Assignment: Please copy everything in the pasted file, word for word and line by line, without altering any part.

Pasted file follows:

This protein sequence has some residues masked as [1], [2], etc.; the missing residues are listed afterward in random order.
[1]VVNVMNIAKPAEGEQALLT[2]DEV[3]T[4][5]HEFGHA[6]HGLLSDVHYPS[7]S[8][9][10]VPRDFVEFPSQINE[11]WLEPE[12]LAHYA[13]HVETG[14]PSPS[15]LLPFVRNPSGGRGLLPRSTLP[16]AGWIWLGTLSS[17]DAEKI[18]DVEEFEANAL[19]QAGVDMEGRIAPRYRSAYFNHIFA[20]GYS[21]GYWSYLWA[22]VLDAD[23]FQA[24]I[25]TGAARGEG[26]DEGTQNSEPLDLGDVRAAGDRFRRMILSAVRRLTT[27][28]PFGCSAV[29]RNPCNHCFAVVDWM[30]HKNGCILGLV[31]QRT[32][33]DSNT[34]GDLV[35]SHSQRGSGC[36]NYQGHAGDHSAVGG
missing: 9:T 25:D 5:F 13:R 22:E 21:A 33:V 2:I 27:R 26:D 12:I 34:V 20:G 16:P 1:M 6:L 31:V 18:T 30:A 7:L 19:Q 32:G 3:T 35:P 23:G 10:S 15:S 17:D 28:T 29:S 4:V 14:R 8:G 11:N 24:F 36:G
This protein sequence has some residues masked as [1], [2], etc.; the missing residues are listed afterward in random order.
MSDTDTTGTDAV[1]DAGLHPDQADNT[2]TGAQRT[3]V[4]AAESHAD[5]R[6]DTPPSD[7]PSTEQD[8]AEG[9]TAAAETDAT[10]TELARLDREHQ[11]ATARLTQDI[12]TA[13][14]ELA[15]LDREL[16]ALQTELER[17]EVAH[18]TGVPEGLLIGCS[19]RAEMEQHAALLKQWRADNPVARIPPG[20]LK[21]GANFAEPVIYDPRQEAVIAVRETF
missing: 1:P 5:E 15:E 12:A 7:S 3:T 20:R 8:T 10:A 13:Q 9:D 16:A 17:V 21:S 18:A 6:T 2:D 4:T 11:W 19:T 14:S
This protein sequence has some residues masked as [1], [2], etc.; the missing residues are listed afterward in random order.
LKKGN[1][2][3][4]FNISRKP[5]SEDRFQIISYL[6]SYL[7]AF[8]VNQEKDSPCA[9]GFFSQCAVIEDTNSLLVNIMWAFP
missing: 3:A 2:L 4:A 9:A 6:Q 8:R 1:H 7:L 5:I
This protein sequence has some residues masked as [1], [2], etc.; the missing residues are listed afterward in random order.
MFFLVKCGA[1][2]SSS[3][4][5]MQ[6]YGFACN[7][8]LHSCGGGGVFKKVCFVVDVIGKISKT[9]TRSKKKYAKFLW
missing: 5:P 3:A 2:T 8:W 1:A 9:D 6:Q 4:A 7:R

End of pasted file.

This protein sequence has some residues masked as [1], [2], etc.; the missing residues are listed afterward in random order.
[1]VVNVMNIAKPAEGEQALLT[2]DEV[3]T[4][5]HEFGHA[6]HGLLSDVHYPS[7]S[8][9][10]VPRDFVEFPSQINE[11]WLEPE[12]LAHYA[13]HVETG[14]PSPS[15]LLPFVRNPSGGRGLLPRSTLP[16]AGWIWLGTLSS[17]DAEKI[18]DVEEFEANAL[19]QAGVDMEGRIAPRYRSAYFNHIFA[20]GYS[21]GYWSYLWA[22]VLDAD[23]FQA[24]I[25]TGAARGEG[26]DEGTQNSEPLDLGDVRAAGDRFRRMILSAVRRLTT[27][28]PFGCSAV[29]RNPCNHCFAVVDWM[30]HKNGCILGLV[31]QRT[32][33]DSNT[34]GDLV[35]SHSQRGSGC[36]NYQGHAGDHSAVGG
missing: 9:T 25:D 5:F 13:R 22:E 21:A 33:V 2:I 27:R 26:D 12:I 34:V 20:G 16:P 1:M 6:L 31:V 18:T 30:A 7:L 19:Q 32:G 3:T 35:P 23:G 10:S 15:S 17:D 28:T 29:S 4:V 14:R 8:G 11:N 24:F 36:G
This protein sequence has some residues masked as [1], [2], etc.; the missing residues are listed afterward in random order.
MSDTDTTGTDAV[1]DAGLHPDQADNT[2]TGAQRT[3]V[4]AAESHAD[5]R[6]DTPPSD[7]PSTEQD[8]AEG[9]TAAAETDAT[10]TELARLDREHQ[11]ATARLTQDI[12]TA[13][14]ELA[15]LDREL[16]ALQTELER[17]EVAH[18]TGVPEGLLIGCS[19]RAEMEQHAALLKQWRADNPVARIPPG[20]LK[21]GANFAEPVIYDPRQEAVIAVRETF
missing: 1:P 5:E 15:E 12:A 7:S 3:T 20:R 8:T 10:A 13:Q 9:D 16:A 17:V 21:S 18:A 6:T 2:D 4:T 11:W 19:T 14:S
This protein sequence has some residues masked as [1], [2], etc.; the missing residues are listed afterward in random order.
LKKGN[1][2][3][4]FNISRKP[5]SEDRFQIISYL[6]SYL[7]AF[8]VNQEKDSPCA[9]GFFSQCAVIEDTNSLLVNIMWAFP
missing: 3:A 2:L 4:A 9:A 6:Q 8:R 1:H 7:L 5:I
This protein sequence has some residues masked as [1], [2], etc.; the missing residues are listed afterward in random order.
MFFLVKCGA[1][2]SSS[3][4][5]MQ[6]YGFACN[7][8]LHSCGGGGVFKKVCFVVDVIGKISKT[9]TRSKKKYAKFLW
missing: 5:P 3:A 2:T 8:W 1:A 9:D 6:Q 4:A 7:R